Labor Laws in Charleston, West Virginia
Employers hold significant influence over their employees, and while most employers maintain an honest and respectful relationship with the people who work for them, some do not. Some attempt to withhold pay that was rightfully earned, discriminate against workers or applicants, and foster a hostile work environment.
Many business owners who engage in these harmful practices believe that no one can hold them accountable, but that’s not the case. State and federal laws protect workers from discrimination, wage theft, and hostile workplaces.
The experienced labor and employment lawyers at Morgan & Morgan may be able to help people in the Charleston area who have been discriminated against or forced to work in a hostile environment. If you or a loved one has been the victim of labor law violations, contact us for a free case evaluation.
Laws That Protect Workers in West Virginia
Federal and state laws protect the rights of workers, requiring employers to uphold certain standards of fairness:
- Minimum wage: The federal minimum wage for non-tipped employees is $7.25 per hour. In West Virginia, though the minimum wage is $8.75 per hour for organizations with six or more employees.
- Overtime: The federal Fair Labor Standards Act (FLSA) requires employers to pay employees 150% of their normal wage (or “time and a half”) for hours worked past 40 in a calendar week. So if you worked 50 hours, you should receive 1.5x your regular hourly pay for ten of those hours.
- Emergency leave: The federal Family and Medical Leave Act (FMLA) requires employers to provide 12 weeks of unpaid leave in a 12-month period for events such as the birth of a child, personal injury or illness, or a family member’s illness. (Employees must work with a company for at least one year to qualify for family and medical leave.)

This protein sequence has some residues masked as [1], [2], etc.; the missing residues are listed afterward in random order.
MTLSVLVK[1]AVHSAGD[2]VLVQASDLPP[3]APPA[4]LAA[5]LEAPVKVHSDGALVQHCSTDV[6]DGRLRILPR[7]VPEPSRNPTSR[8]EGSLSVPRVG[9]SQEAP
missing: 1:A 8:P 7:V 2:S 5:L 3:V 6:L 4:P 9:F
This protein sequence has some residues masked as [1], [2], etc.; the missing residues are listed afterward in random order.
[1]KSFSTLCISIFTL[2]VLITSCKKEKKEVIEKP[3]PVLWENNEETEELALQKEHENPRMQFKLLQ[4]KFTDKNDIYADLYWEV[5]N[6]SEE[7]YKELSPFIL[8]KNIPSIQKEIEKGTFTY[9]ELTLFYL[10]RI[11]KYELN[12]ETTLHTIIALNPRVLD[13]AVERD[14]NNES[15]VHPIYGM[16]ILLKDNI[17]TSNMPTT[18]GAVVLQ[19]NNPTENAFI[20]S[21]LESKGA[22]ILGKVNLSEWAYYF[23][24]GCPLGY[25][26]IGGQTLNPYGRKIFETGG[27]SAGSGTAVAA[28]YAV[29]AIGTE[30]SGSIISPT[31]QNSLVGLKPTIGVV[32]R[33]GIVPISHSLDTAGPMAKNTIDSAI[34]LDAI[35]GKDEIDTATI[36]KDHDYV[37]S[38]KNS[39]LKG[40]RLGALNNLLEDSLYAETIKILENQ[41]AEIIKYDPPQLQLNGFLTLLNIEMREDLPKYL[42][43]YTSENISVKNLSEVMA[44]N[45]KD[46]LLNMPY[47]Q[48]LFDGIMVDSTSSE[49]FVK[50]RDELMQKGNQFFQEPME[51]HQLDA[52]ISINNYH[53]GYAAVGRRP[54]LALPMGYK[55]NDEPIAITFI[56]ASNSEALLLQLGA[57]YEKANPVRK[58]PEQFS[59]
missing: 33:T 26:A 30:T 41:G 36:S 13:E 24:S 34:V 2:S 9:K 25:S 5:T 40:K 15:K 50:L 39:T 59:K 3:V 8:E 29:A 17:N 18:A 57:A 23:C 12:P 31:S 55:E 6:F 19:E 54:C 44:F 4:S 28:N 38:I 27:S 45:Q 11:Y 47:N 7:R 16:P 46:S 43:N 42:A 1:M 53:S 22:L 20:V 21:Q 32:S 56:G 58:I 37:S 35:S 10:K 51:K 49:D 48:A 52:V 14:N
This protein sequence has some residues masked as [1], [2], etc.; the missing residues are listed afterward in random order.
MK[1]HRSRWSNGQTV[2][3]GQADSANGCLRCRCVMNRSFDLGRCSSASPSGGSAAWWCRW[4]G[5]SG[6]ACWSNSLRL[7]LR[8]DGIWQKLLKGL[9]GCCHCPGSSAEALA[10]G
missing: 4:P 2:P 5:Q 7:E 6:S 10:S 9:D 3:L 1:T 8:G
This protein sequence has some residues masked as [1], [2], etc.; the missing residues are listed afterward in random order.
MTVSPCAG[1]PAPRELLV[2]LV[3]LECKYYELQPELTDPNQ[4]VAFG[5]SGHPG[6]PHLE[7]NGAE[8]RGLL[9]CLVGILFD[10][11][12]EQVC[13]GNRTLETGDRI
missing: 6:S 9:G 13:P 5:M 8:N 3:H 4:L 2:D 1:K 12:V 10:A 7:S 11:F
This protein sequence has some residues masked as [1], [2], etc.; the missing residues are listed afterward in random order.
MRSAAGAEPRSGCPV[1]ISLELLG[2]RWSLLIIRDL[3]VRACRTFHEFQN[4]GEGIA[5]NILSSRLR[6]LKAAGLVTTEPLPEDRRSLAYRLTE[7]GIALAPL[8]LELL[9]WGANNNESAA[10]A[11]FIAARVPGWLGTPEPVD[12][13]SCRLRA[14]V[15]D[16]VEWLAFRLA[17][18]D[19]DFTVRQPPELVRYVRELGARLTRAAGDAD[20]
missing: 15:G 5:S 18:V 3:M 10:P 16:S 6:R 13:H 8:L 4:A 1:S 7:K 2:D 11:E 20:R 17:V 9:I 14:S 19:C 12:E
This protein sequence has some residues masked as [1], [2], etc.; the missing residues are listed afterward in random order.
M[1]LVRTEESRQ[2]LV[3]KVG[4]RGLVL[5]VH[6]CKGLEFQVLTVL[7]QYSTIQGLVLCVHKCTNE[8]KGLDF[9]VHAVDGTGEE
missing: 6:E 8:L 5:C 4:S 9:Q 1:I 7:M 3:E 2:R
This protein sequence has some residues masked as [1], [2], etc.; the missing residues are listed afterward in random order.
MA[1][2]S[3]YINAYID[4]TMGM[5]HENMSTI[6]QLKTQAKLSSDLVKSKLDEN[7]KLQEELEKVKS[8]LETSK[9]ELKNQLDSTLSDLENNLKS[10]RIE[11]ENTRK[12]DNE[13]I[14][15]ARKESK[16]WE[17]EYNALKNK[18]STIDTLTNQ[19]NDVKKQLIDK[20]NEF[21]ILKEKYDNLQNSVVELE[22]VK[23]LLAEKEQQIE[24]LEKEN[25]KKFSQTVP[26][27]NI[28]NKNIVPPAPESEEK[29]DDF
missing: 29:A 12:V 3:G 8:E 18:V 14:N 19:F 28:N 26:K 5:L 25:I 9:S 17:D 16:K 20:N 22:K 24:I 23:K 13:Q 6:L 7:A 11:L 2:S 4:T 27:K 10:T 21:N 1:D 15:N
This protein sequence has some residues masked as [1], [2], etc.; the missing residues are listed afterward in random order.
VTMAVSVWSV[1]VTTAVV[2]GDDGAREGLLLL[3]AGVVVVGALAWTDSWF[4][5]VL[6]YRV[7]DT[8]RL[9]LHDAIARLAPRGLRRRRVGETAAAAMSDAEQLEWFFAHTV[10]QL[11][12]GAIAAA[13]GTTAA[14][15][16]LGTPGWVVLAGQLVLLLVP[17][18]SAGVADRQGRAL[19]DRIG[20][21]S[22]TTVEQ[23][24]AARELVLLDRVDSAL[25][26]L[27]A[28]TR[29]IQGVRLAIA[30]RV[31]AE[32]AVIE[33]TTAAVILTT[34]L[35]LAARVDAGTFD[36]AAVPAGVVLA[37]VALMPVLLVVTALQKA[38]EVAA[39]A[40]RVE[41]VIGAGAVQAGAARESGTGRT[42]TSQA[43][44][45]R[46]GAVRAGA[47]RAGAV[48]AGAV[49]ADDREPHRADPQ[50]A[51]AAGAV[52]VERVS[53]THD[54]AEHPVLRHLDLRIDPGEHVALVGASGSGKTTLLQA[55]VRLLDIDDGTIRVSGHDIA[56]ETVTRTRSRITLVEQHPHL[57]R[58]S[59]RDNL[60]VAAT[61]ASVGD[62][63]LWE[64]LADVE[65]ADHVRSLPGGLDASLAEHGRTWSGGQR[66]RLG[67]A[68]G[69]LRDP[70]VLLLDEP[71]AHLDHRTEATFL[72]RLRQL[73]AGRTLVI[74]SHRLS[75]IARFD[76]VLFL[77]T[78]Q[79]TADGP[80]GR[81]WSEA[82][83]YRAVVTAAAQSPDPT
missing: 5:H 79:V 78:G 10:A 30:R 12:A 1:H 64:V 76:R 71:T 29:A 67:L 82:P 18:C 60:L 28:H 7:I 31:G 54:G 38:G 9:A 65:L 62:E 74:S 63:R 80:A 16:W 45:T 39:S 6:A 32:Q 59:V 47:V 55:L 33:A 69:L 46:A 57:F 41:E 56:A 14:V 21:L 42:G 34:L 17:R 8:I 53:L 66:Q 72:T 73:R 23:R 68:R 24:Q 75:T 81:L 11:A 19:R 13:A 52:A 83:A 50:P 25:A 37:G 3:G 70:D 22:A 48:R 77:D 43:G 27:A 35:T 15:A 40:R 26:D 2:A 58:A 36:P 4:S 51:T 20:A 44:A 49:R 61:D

- Unpaid Wages: West Virginia law prohibits employers from withholding wages without your permission, unless they are required to do so by law or the withheld wages go to union dues, pension plans, etc.
Employers should hire and promote the best people regardless of age, race, religion, sexual orientation, and other personal attributes is the right thing to do. Unfortunately, though, discrimination in the workplace still happens. Here are some examples:
- Failure to hire or promote
- Refusing to reasonably accommodate disabilities, religious practices, or customs
- Including unnecessary job requirements to weed out protected groups
- Enforcing disciplinary policies inequitably
- Advertising positions in a way that excludes protected groups
If you’ve been a victim of any of these practices, you may be able to recover compensation for lost wages, or even to seek reinstatement.
Hostile Work Environments
Employers are required to maintain a comfortable workplace that is free of discrimination, harrassment, and other toxic behaviors. Even if the employer is not directly responsible for the hostile environment, they may still be liable for it because they have a duty to exercise control over their workplace.
If you experience harassment or discrimination, you should report it immediately. If your employer fails to fix the problem, you should speak to a Morgan & Morgan attorney to explore your options.
Contact a Labor & Employment Attorney
Discrimination and hostile work environments can cause financial losses and psychological distress. You deserve to be treated fairly at work, period. If you experience discrimination or harassment at work, or if your employer denies you overtime or other wages, our Charleston office will fight to protect your rights.
Over the past 30 years, across all of our practice areas, Morgan & Morgan has recovered more than $9 billion for clients nationwide. As America’s largest personal injury law firm, we have the resources and reputation to take on any company and win. Best of all, it costs nothing up front to hire us, and we get paid only if you win.
If you think your employer may have violated state or federal labor laws, contact us for a free, no-obligation case evaluation.